Land is life! | Land Portal

Land is life in Papua New Guinea. Handed down over generations from father to son, or mother to daughter. To own land is to have a lifeline, our bloodlines, our inheritance, our identity is dened, strengthened and made complete by it.For centuries the world over, blood, sweat and tears have been spilled, empires built and crumbled, heroes have risen and fell in itsdefense or acquisition, whether rightfully or not. Whatever the reason, they form the legends, the stories that become our inheritance, granting us the right of ownership or usufructuary rights as determined by folklore and cascading bloodline.

The recent reports and increasing determination of the Central Province Governor, Honourable Robert Agarobe, is testament to the rising sentiments of a people who have long been marginalized, pushed aside even, in the name of development. Their plight, their arguments has perhaps been long ignored and never properly acknowledged over long periods of time.

The latest developments regarding land are an indication, it’s about time the Government heeds the matters that are being raised by Governor Agarobe seriously and takes the time to listen to what the Governor is saying on behalf of the people of Central Province.

In particular are pieces of land (on the outskirts of the City Capital, Port Moresby) and within Central Province near the City Boundaries that have been acquired through seemingly dubious means by private rms or individuals.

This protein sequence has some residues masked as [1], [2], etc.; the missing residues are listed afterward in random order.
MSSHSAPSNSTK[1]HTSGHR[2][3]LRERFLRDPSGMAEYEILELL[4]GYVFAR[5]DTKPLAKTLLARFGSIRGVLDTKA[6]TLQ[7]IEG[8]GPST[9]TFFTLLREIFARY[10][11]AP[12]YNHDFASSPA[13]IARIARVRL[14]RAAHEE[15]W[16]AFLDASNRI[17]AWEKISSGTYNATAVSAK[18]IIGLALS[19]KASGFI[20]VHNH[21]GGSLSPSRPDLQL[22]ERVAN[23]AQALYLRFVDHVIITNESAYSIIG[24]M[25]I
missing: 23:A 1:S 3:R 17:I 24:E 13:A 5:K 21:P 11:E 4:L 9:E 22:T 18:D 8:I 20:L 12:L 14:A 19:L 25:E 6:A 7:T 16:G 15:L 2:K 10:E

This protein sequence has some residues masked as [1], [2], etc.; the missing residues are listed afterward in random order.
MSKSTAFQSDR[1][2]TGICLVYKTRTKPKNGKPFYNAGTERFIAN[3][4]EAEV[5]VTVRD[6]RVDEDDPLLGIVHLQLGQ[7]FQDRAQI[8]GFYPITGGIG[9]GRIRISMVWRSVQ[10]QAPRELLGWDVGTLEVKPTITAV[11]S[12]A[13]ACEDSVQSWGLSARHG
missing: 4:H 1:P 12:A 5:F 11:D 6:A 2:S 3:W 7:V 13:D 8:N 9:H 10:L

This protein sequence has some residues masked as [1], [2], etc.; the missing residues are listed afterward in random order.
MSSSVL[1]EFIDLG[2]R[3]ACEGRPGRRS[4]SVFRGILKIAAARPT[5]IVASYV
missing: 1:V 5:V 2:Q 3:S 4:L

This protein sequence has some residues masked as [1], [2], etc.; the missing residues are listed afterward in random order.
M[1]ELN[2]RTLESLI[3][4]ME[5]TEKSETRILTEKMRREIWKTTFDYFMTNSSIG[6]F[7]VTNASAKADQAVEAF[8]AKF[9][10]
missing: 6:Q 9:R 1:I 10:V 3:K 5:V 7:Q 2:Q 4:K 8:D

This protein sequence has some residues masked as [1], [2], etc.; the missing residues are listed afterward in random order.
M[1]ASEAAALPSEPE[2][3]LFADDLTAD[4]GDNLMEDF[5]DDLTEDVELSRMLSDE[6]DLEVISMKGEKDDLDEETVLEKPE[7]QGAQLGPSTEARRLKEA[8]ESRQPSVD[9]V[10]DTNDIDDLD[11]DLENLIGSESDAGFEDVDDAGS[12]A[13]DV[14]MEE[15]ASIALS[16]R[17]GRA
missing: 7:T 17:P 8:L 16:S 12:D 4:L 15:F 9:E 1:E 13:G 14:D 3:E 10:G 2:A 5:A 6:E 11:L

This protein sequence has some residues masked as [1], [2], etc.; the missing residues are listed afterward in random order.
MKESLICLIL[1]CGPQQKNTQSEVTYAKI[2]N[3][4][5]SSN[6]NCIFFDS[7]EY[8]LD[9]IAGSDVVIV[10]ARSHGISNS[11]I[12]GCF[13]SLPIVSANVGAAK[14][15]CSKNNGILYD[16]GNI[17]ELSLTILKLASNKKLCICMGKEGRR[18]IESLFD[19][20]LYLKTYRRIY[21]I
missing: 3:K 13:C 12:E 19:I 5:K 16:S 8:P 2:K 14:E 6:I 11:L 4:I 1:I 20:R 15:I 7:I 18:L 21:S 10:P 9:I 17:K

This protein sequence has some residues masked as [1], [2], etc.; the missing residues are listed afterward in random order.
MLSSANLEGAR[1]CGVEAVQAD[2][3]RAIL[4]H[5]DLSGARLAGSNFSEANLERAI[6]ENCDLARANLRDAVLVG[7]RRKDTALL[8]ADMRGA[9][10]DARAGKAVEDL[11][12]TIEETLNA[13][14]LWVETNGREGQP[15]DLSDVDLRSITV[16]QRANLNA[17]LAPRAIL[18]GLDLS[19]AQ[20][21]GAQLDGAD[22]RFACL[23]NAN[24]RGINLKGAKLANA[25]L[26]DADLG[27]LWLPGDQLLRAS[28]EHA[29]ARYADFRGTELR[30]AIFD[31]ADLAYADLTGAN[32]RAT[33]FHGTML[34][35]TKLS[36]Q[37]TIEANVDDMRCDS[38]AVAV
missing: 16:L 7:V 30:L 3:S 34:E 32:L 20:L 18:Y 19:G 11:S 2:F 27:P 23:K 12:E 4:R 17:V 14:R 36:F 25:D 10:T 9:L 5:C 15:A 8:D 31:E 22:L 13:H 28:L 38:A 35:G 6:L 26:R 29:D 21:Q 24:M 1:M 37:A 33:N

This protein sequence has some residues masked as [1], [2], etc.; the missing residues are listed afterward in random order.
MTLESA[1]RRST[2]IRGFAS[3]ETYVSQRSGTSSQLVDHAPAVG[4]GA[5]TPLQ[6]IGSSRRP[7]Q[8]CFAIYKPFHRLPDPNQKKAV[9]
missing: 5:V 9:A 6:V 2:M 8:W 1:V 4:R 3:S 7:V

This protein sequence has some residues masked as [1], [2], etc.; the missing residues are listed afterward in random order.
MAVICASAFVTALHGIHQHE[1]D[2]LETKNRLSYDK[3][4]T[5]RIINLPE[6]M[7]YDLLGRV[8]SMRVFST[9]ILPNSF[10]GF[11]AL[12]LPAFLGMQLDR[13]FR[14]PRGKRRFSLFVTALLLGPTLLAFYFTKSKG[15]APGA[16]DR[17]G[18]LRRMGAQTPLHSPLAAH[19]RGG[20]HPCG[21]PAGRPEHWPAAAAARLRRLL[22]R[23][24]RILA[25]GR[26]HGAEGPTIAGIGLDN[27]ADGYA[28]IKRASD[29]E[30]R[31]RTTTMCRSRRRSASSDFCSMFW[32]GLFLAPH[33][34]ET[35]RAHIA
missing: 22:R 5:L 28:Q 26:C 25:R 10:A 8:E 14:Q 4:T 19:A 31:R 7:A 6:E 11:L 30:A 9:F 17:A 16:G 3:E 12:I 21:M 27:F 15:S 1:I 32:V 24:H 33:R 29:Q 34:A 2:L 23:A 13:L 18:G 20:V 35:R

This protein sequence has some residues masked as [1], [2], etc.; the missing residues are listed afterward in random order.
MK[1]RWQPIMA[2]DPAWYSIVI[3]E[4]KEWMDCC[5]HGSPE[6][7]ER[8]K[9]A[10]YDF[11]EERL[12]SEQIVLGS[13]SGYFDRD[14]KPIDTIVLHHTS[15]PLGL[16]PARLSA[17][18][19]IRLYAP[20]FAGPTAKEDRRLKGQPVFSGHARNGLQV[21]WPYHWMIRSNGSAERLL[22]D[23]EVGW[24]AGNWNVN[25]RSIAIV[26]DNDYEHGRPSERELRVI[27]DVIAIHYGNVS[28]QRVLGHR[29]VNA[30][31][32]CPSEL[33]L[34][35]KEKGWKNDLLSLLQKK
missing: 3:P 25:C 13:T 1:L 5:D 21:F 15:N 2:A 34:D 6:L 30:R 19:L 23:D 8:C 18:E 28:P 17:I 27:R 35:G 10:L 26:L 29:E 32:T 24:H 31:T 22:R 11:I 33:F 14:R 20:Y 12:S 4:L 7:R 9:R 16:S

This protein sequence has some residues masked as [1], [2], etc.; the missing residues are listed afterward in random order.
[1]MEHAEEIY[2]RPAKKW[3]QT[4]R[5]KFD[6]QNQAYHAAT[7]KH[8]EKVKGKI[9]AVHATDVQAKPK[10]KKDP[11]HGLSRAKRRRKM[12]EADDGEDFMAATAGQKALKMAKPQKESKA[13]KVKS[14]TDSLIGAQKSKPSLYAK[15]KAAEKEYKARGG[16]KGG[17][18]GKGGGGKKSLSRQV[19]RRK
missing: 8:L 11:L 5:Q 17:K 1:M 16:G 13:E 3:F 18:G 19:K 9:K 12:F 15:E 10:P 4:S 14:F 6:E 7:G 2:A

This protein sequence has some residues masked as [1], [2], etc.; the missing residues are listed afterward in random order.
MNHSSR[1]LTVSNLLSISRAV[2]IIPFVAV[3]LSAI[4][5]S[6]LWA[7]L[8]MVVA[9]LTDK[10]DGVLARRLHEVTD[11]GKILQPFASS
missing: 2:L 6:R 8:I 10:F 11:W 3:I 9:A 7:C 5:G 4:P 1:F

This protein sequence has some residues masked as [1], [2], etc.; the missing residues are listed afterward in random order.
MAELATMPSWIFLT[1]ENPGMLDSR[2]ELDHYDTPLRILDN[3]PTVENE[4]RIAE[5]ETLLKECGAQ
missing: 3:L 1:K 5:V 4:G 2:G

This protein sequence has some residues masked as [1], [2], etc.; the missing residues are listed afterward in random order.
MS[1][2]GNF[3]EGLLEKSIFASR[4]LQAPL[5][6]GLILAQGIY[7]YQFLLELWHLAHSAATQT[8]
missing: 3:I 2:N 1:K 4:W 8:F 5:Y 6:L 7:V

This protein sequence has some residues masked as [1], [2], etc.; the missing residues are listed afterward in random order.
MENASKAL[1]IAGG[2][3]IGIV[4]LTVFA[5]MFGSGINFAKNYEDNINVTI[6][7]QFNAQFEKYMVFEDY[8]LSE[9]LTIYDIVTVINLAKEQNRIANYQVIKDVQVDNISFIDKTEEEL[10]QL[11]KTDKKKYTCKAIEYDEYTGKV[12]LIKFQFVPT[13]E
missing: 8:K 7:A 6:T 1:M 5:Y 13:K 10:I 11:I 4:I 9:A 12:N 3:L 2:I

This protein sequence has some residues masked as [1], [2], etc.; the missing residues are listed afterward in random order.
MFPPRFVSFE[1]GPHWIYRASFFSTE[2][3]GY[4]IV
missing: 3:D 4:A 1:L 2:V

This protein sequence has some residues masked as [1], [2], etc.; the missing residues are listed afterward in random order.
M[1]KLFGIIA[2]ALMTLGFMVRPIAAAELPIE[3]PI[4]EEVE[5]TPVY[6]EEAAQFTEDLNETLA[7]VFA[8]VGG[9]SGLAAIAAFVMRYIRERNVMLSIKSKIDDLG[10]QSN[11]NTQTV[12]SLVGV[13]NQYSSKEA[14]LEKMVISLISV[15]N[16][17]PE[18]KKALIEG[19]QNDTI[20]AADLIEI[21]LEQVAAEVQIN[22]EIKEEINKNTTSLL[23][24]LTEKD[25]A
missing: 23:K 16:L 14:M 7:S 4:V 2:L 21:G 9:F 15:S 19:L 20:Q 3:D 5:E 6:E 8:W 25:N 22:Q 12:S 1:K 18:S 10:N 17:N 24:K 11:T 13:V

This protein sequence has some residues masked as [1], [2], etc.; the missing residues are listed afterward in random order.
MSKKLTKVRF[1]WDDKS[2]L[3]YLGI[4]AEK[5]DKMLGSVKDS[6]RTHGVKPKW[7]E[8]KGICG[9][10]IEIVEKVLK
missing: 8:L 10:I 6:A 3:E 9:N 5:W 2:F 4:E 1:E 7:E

The Government and especially the department of lands needs to review and devise solutions that will free up or cancel any transactions that have proven to be done outside of the proper processes, in consultation with legitimate landowner clans or groups and have these parcels of land returned to the rightful landowners.

Our media coverage of the eviction of “settlers” at 14 Mile highlights the complications that can arise when there is a lack of proper consultation and clear demarcation of the relationships and transactions that may or may not have happened. And whether the transactions can be considered legal and morally justied at the time in which they were created or entered into by past administrations.

While we respect the legitimacy that the City Authority may have over relevant development and expansion plans or programmes as part of its vision. We urge NCDC City Hall and its Management to also conduct a historical review into the acquisition of land that now forms the city’s limits. How was the land acquired? What transactions took place? What was the agreement at the time? What were the agreed boundaries? Who were the parties or individuals that accepted and agreed to the transactions? And after ascertaining this information we ask Governor PowesParkop and the NCDC team to assess whether the transactions carried out at the time were conducted in the principles of fairness and morally just. There must be a need to consider the changing circumstances today and allow for any necessary adjustments or concessions in the principles of fairness. And do this working closely with Central Governor, Robert Agorobe.

What is happening in Central and in the City of Port Moresby will not go away. And as you cast a glance across our country there are land related issues cropping up as a result of encroaching development plans and aspirations.

We stress again it highlights the need for national authorities such as the National Department of Lands to be closely attuned to the developments in order to provide agreeable and workable solutions for discourse. The reality as we all know is, land related issues will always be here because it is an essential fabric of our very existence. Therefore, managing the issues prudently is important because Land is Life.

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